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Digging Into The Untold History Of Stuntwomen


It's not unusual anymore to see leading ladies taking all kinds of dares on screen, Angelina Jolie jumping from a train or Jennifer Lawrence taking an epic fall. And sure, sometimes the actresses do their own stunts. But more often than not, there are trained professionals behind all the daredevilry. Mollie Gregory dug into this particular world in her new book called, "Stuntwomen: The Untold Hollywood Story." As part of it, Gregory interviewed 65 action doubles. They told stories of breathtaking jumps, near-death experiences and dealing with flagrant sexism. Mollie Gregory joins us from our studios at NPR West. Welcome to the program.

MOLLIE GREGORY: Thank you, Rachel.

MARTIN: I was surprised to learn about stuntwomen who worked in the silent movies, in the very beginning of the film industry.

GREGORY: Well, I was surprised that they were back there too, but indeed they were. And most of the women who worked during this period could ride horses, or they were great swimmers. Or they drove cars.

MARTIN: Which was considered a stunt back in the day (laughter).

GREGORY: (Laughter) Yes, indeed it was. It was a wonderful period for women.

MARTIN: You write in the book that things changed, though, as soon as Hollywood became a big deal, when people figured out that there was a little bit of money to be made, that women were pushed out. Stuntwomen were pushed out.

GREGORY: All women - the period that had women producing, directing - all the women were, by the '20s - plus the stuntwomen, were kind of edged out of the scene because the men put on drag. They put on a wig and a dress.

MARTIN: Was that believable? Did audiences buy that?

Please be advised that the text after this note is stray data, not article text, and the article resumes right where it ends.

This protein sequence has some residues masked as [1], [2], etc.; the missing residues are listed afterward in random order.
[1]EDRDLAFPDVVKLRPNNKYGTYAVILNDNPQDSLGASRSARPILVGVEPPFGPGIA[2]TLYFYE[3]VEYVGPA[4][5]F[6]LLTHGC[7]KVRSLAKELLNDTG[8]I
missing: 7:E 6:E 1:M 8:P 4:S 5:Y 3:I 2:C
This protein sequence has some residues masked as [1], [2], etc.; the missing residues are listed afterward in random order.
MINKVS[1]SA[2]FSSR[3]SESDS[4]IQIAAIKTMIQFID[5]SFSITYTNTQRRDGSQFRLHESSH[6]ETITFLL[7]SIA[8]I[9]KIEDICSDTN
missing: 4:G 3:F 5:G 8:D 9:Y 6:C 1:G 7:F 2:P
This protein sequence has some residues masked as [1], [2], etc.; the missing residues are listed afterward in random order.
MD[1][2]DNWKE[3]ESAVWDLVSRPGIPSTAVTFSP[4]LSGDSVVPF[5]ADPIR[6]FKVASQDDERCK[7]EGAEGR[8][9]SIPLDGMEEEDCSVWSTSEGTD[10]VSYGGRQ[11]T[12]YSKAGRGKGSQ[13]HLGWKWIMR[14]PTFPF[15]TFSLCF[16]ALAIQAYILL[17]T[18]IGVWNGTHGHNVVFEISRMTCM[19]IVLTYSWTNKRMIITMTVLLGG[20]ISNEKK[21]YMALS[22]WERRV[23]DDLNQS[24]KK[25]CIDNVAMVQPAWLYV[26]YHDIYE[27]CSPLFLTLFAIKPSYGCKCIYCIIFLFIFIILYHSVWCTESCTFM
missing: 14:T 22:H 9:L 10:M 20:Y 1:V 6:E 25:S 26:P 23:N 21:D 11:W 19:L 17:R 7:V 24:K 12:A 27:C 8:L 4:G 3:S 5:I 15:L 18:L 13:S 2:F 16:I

GREGORY: Well, they did it quite well (laughter). As a newspaper reporter said at one point, if there are short men around and they're wearing a dress and a wig, they're assumed to be women. And this situation went on for decades.

MARTIN: Let's talk about a few of the women you interviewed for the book. In particular, I'd love if you can tell us a little bit about Donna and Debbie Evans. Donna was in a lot of films. She was a stuntwoman in more than 160 movies, including things really recent - "The Avengers," "Iron Man," "Jurassic Park.'

GREGORY: Yes, all of those. They're sisters. But they have found a way to do really classy stunts. All stunt people have a specialty. They start with a specialty, doing horse-work or car-work or whatever. Debbie started really on a motorcycle. She is a classic.


MARTIN: She's got this amazing highway motorcycle chase in "Matrix Reloaded."


MARTIN: You spoke with dozens of women who did this work. Did you notice any commonalities? What are the personality traits that all these women share?

GREGORY: These are women who are actors and athletes, sometimes award-winning athletes. And they're very, very good at it. I take my hat off to them.

MARTIN: After doing this book, is there one particular story or stunt, rather, that sticks with you?

GREGORY: Shauna Duggins jumped a car into a lake. And it was to sink down about - I don't know - 20 feet. However, the impact of the front end of the car sealed the doors and windows. And then she realized, I'm going to die in this car. And then she started to go through all of the what-if plans that she'd made before doing this stunt. She grabbed the steering wheel. And she used that and her body weight to press against the door until she finally broke the seal. And she worked her way out. And she found out that nobody on land knew what was actually happening to her. They saw her on the camera - dimly - she was sort of moving around inside the car. You know, they felt like it was perfect. The kicker is that this stunt wasn't in a big movie. It was, ironically, an episode of a TV documentary series to show how easy it is to get out of your car if it goes into a lake.

MARTIN: Oh, no (laughter).

GREGORY: I love that story.

MARTIN: Mollie Gregory is the author of "Stuntwomen: The Untold Hollywood Story." Mollie, thanks so much for talking with us.

GREGORY: Thank you. Transcript provided by NPR, Copyright NPR.

Corrected: November 1, 2015 at 11:00 PM CST
A previous headline and Web introduction to this story incorrectly gave the title of Mollie Gregory's new book as Guts and Glory.